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Author Topic: Question for Fazzari or any other experts  (Read 372 times)

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Offline Cnjr5544

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Question for Fazzari or any other experts
« on: July 20, 2021, 06:02:52 PM »
I'm new to the forum but have been reading it and pizza reddit for a while and been making pies for about 1.5 years during which I've made about 50 test pies.  I was searching the forum about another topic and came across this post by Fazzari where he mentions about mid way through that he made this cracker crust pizza: https://www.pizzamaking.com/forum/index.php?topic=21628.msg218763#msg218763

It caught my eye because from the picture it seems like the body of the slice is crispy but the cornicione is big and puffy, and I've looked at countless cracker crust pies online and never seen a big cornicione on any of them.  I've only made a cracker crust two times (a 40% hydration and 50% hydration) and abandoned it because the cornicione didn't rise like I like it to when at 60 to 70% hydration and I assumed it wasn't possible to have both at 40% hydration.  Fazzari or anyone else have ideas on how to recreate that pie in the post?  Thanks!

Offline quietdesperation

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Re: Question for Fazzari or any other experts
« Reply #1 on: July 24, 2021, 09:22:29 AM »
why don't u send him a fazarri a pm?

luck,
jeff

Offline fazzari

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Re: Question for Fazzari or any other experts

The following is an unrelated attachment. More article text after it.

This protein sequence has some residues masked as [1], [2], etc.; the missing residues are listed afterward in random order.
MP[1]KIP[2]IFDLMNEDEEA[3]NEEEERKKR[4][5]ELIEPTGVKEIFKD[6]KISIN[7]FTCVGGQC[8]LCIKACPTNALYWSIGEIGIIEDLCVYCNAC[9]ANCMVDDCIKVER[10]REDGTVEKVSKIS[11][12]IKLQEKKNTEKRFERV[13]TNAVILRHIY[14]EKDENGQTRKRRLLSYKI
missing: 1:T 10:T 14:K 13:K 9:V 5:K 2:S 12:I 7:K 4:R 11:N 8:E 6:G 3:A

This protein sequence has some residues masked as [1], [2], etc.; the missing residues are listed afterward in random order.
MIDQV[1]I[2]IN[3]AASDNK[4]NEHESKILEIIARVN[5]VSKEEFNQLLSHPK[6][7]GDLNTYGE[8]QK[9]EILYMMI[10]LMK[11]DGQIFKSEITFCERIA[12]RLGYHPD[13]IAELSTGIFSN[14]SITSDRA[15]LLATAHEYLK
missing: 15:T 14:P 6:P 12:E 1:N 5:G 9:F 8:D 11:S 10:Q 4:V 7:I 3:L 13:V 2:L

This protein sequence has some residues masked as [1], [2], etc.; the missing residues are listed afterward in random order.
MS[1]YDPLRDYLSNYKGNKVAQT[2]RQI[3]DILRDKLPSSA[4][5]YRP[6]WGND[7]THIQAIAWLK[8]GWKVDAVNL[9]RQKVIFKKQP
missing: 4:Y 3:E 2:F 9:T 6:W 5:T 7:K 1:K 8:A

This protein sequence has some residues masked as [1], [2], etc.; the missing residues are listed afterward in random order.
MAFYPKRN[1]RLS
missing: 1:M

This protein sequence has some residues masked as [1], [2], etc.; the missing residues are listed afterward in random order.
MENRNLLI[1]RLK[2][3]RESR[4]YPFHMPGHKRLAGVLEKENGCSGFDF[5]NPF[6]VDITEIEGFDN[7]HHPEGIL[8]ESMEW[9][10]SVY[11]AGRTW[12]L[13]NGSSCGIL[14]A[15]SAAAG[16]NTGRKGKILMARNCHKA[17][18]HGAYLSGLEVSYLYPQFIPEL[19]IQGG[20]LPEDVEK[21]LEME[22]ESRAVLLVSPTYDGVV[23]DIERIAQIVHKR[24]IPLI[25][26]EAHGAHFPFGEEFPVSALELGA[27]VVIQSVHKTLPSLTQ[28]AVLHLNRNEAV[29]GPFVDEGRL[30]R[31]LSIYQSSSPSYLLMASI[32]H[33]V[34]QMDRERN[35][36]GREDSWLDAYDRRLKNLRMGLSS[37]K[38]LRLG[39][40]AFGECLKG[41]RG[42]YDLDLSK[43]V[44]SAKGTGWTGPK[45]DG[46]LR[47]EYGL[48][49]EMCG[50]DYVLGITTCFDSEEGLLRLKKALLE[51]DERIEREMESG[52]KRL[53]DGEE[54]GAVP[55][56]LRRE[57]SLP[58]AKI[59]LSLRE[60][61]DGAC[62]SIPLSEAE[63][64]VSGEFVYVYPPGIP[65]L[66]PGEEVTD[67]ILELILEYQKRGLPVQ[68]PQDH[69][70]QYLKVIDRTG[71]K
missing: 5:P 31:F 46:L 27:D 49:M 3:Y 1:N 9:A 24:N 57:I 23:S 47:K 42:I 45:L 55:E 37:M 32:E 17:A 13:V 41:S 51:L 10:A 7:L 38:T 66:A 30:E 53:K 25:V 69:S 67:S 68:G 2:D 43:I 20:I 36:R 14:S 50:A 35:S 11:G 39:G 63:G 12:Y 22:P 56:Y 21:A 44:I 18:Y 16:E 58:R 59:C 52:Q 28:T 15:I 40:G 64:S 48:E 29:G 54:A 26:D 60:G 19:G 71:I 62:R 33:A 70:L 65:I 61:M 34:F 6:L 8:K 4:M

« Reply #2 on: July 28, 2021, 10:13:02 PM »
I'm new to the forum but have been reading it and pizza reddit for a while and been making pies for about 1.5 years during which I've made about 50 test pies.  I was searching the forum about another topic and came across this post by Fazzari where he mentions about mid way through that he made this cracker crust pizza: https://www.pizzamaking.com/forum/index.php?topic=21628.msg218763#msg218763

It caught my eye because from the picture it seems like the body of the slice is crispy but the cornicione is big and puffy, and I've looked at countless cracker crust pies online and never seen a big cornicione on any of them.  I've only made a cracker crust two times (a 40% hydration and 50% hydration) and abandoned it because the cornicione didn't rise like I like it to when at 60 to 70% hydration and I assumed it wasn't possible to have both at 40% hydration.  Fazzari or anyone else have ideas on how to recreate that pie in the post?  Thanks!

Looking back on those experiments, I had couple things I was working on....using a bromated flour, and testing skins with unbromated flour.  Having said that, please realize that the cracker crusts I made in those experiments were all sheeted on a commercial sheeter.  Using a commercial sheeter allows one to use whatever hydration rate he wishes...our restaurant uses about 35 % hydration rate.